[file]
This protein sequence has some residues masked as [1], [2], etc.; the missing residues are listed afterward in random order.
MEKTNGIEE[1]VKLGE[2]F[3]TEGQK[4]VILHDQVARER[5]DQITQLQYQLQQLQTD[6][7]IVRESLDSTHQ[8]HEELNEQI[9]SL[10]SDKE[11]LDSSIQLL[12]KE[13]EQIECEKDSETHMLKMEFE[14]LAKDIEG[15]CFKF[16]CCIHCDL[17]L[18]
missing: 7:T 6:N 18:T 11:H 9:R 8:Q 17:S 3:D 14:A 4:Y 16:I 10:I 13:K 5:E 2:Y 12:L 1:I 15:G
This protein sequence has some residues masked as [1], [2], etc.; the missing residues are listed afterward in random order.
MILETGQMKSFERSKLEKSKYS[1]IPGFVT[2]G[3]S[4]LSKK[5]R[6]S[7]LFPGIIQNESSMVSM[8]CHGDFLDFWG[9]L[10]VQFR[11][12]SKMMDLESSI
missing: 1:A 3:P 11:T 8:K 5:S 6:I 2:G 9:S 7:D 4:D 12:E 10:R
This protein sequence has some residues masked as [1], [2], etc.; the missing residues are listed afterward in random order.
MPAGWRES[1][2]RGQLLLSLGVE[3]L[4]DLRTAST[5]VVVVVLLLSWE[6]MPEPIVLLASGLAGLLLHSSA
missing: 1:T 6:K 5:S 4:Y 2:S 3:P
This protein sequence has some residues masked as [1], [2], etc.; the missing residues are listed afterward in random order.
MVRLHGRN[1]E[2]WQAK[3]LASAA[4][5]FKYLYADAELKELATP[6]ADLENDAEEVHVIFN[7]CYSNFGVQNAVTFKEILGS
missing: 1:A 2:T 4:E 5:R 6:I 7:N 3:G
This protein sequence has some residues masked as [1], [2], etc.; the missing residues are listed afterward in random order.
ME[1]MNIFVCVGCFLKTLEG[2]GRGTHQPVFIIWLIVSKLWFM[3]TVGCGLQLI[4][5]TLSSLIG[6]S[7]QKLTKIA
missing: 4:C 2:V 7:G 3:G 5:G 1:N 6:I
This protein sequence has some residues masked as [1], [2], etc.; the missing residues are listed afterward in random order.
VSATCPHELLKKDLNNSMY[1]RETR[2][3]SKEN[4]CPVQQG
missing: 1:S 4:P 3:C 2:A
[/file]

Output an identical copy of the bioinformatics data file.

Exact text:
This protein sequence has some residues masked as [1], [2], etc.; the missing residues are listed afterward in random order.
MEKTNGIEE[1]VKLGE[2]F[3]TEGQK[4]VILHDQVARER[5]DQITQLQYQLQQLQTD[6][7]IVRESLDSTHQ[8]HEELNEQI[9]SL[10]SDKE[11]LDSSIQLL[12]KE[13]EQIECEKDSETHMLKMEFE[14]LAKDIEG[15]CFKF[16]CCIHCDL[17]L[18]
missing: 7:T 6:N 18:T 11:H 9:R 8:Q 17:S 3:D 14:A 4:Y 16:I 10:I 13:K 5:E 2:Y 12:L 1:I 15:G
This protein sequence has some residues masked as [1], [2], etc.; the missing residues are listed afterward in random order.
MILETGQMKSFERSKLEKSKYS[1]IPGFVT[2]G[3]S[4]LSKK[5]R[6]S[7]LFPGIIQNESSMVSM[8]CHGDFLDFWG[9]L[10]VQFR[11][12]SKMMDLESSI
missing: 1:A 3:P 11:T 8:K 5:S 6:I 2:G 9:S 7:D 4:D 12:E 10:R
This protein sequence has some residues masked as [1], [2], etc.; the missing residues are listed afterward in random order.
MPAGWRES[1][2]RGQLLLSLGVE[3]L[4]DLRTAST[5]VVVVVLLLSWE[6]MPEPIVLLASGLAGLLLHSSA
missing: 1:T 6:K 5:S 4:Y 2:S 3:P
This protein sequence has some residues masked as [1], [2], etc.; the missing residues are listed afterward in random order.
MVRLHGRN[1]E[2]WQAK[3]LASAA[4][5]FKYLYADAELKELATP[6]ADLENDAEEVHVIFN[7]CYSNFGVQNAVTFKEILGS
missing: 1:A 2:T 4:E 5:R 6:I 7:N 3:G
This protein sequence has some residues masked as [1], [2], etc.; the missing residues are listed afterward in random order.
ME[1]MNIFVCVGCFLKTLEG[2]GRGTHQPVFIIWLIVSKLWFM[3]TVGCGLQLI[4][5]TLSSLIG[6]S[7]QKLTKIA
missing: 4:C 2:V 7:G 3:G 5:G 1:N 6:I
This protein sequence has some residues masked as [1], [2], etc.; the missing residues are listed afterward in random order.
VSATCPHELLKKDLNNSMY[1]RETR[2][3]SKEN[4]CPVQQG
missing: 1:S 4:P 3:C 2:A